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We have recently added over 80 new articles to our patient resource library including the following patient guides (click on the links to view them): 

Featured Article: When Good Backs Go Bad

A healthy lower back helps keep our bodies upright, allows us to bend, twist and move and supports most of our body weight. Despite its importance chances are we only think about its role in our daily lives when things aren't working so well. That’s when we’re in excruciating pain and even sleeping is difficult and uncomfortable. Unfortunately nearly every single one of us will experience the agony of a bad back at some point in our lives.


Lower back pain can be a symptom of degenerative conditions like arthritis, osteoporosis or other bone diseases, or can be caused by viral infections or physical defects in the spine that have been present since you were born. However most cases of lower back pain are caused by overusing, straining or injuring the muscles, ligaments and discs that support the spine.

This type of back pain is often triggered by playing sports or doing yard work. It can also be caused by bad posture, being jerked around in a car accident or lifting something that is too heavy. Obesity, smoking, pregnancy weight gain, stress, being out of shape and sleeping awkwardly can also contribute to lower back pain.


There are a number of things you can do to protect your back from these sorts of injuries:

  • Always use your legs, not your back, when lifting heavy objects.  
  • Sit up with your back straight and shoulders back so that you maintain the natural curve of your spine. 
  • You may want to use a back support to help you maintain good posture while you are sitting
  • Support your back while sleeping by putting a pillow or a small, rolled-up towel between your knees (if you sleep on your side) or under your knees (if you sleep on your back)
  • Wear flat-soled or low-heeled shoes
  • Take a break and change positions every hour or so while sitting, driving or standing for prolonged periods
  • Reach and maintain a healthy weightWork with a Physical Therapist to help prevent lower back pain


The precautions are also important to keep in mind following an injury because once you have hurt yourself once you are more likely to do it again. In fact, 70 to 80% of people have at least one recurrence of their injury within a year [1,2].


Although lower back pain may seem like it will never end, it tends to go away within one week 60% of the time. Within six weeks 90% of people are back to normal, and up to 95% of people recover fully within 12 weeks [3]. In general, how fast you recover depends on what you do. Studies have shown that continuing to move and go about your normal daily activities helps relieve pain and get you back to normal quicker than resting in bed [4]. Starting a regular exercise program that combines aerobic conditioning with muscle strengthening exercises can also help your back work better and manage your pain [5].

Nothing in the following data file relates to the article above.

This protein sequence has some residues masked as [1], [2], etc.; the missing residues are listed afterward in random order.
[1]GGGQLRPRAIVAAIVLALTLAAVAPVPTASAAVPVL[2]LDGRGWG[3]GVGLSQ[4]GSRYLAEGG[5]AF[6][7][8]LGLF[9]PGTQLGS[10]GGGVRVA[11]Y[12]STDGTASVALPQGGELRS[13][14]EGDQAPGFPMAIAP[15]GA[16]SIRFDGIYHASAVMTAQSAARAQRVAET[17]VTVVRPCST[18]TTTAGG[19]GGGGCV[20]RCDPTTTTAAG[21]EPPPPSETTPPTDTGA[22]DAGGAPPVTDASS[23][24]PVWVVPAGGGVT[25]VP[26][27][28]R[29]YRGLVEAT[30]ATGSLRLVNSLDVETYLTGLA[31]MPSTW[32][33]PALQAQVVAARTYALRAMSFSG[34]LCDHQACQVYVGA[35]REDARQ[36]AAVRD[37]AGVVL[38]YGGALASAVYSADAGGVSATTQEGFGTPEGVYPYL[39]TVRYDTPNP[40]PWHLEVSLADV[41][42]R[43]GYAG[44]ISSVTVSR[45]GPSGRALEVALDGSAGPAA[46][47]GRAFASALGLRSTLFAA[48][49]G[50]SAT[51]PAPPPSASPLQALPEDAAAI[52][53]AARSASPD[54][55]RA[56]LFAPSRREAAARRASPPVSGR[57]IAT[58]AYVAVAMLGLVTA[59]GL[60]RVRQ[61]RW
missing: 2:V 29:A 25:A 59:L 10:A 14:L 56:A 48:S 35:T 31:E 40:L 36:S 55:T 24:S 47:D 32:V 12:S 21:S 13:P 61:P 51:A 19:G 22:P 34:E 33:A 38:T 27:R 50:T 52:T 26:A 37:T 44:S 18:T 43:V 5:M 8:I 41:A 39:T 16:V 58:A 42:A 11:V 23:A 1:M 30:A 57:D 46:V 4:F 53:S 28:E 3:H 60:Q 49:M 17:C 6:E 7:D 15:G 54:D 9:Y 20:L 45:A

Any of the professional Physical Therapists at Stellar Physical Therapy can show you the best exercises to help keep you moving after a lower back injury and speed up your recovery. They can also suggest a program that will reduce the risk of hurting yourself again by strengthening your back and deep abdominal muscles, improving your posture and keeping your body in better balance.


There are other ways that a Physical Therapist can help reduce your lower back pain, such as spinal manipulation therapy. Some studies show that spinal manipulation therapy provides as much or more improvement in pain and function as exercise [6]. However, in practice they are routinely used together to maximise effectiveness. Call and make an appointment; the staff will be happy to answer any questions you may have about whether Physical Therapy is right for you.


References:

1.Klenerman L, Slade PD, Stanley IM, et al. The prediction of chronicity in patients with an acute attack of low back pain in a general practice setting. Spine. 1995;20:478-84.

2.Croft P, Papageorgious A, McNally R. Low back pain. In: Stevens A, Raftery J, eds. Health Care Needs Assessment. Second Series: The Epidemiologically Based Needs Assessment Reviews. Oxford, NY: Radcliffe Medical Press; 1997

3.Carragee EJ, Hannibal M. Diagnostic evaluation of low back pain. Orthop Clin North Am. 2004;35(1):7-16.

4.Hagen KB, Hilde G, Jamtvedt G, Winnem M. Bed rest for acute low-back pain and sciatica. Cochrane Database Syst Rev. 2004;18(4):CD001254.

5.McIntosh G, Hall H. Low back pain (chronic). Clin Evid (Online). 2008 Oct 1;2008. pii: 1116.

6.Dagenais S, Gay RE, Tricco AC, Freeman MD, Mayer JM. NASS Contemporary Concepts in Spine Care: spinal manipulation therapy for acute low back pain. Spine J. 2010 Oct;10(10):918-40.

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